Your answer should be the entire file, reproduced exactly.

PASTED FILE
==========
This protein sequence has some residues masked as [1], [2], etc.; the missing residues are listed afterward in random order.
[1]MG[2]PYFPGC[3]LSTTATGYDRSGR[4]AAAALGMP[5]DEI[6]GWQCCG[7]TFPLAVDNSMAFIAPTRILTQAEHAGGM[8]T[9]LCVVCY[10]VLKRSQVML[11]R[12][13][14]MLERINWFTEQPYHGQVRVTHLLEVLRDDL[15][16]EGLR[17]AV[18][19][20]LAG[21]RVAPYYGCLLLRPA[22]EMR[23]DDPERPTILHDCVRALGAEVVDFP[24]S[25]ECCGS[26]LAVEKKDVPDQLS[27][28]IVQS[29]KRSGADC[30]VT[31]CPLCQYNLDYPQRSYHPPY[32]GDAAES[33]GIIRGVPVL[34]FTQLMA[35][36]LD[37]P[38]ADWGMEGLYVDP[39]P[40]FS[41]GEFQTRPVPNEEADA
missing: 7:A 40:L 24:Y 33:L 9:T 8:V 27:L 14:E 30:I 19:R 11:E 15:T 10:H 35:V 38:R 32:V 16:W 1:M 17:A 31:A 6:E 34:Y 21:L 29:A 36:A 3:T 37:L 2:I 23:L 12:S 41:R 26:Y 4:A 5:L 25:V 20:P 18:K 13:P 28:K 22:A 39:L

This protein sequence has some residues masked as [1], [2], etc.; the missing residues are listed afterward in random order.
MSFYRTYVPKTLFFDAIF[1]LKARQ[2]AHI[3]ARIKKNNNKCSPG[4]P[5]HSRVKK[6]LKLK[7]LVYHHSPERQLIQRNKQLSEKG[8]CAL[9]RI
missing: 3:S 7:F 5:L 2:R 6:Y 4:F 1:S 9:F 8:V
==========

This protein sequence has some residues masked as [1], [2], etc.; the missing residues are listed afterward in random order.
[1]MG[2]PYFPGC[3]LSTTATGYDRSGR[4]AAAALGMP[5]DEI[6]GWQCCG[7]TFPLAVDNSMAFIAPTRILTQAEHAGGM[8]T[9]LCVVCY[10]VLKRSQVML[11]R[12][13][14]MLERINWFTEQPYHGQVRVTHLLEVLRDDL[15][16]EGLR[17]AV[18][19][20]LAG[21]RVAPYYGCLLLRPA[22]EMR[23]DDPERPTILHDCVRALGAEVVDFP[24]S[25]ECCGS[26]LAVEKKDVPDQLS[27][28]IVQS[29]KRSGADC[30]VT[31]CPLCQYNLDYPQRSYHPPY[32]GDAAES[33]GIIRGVPVL[34]FTQLMA[35][36]LD[37]P[38]ADWGMEGLYVDP[39]P[40]FS[41]GEFQTRPVPNEEADA
missing: 7:A 40:L 24:Y 33:L 9:T 8:V 27:L 14:E 30:I 19:R 11:E 15:T 10:H 35:V 38:R 32:V 16:W 1:M 17:A 31:A 6:E 34:Y 21:L 29:A 36:A 3:T 37:L 2:I 23:L 12:S 41:R 26:Y 4:A 5:L 25:V 20:P 18:K 13:P 28:K 22:A 39:L

This protein sequence has some residues masked as [1], [2], etc.; the missing residues are listed afterward in random order.
MSFYRTYVPKTLFFDAIF[1]LKARQ[2]AHI[3]ARIKKNNNKCSPG[4]P[5]HSRVKK[6]LKLK[7]LVYHHSPERQLIQRNKQLSEKG[8]CAL[9]RI
missing: 3:S 7:F 5:L 2:R 6:Y 4:F 1:S 9:F 8:V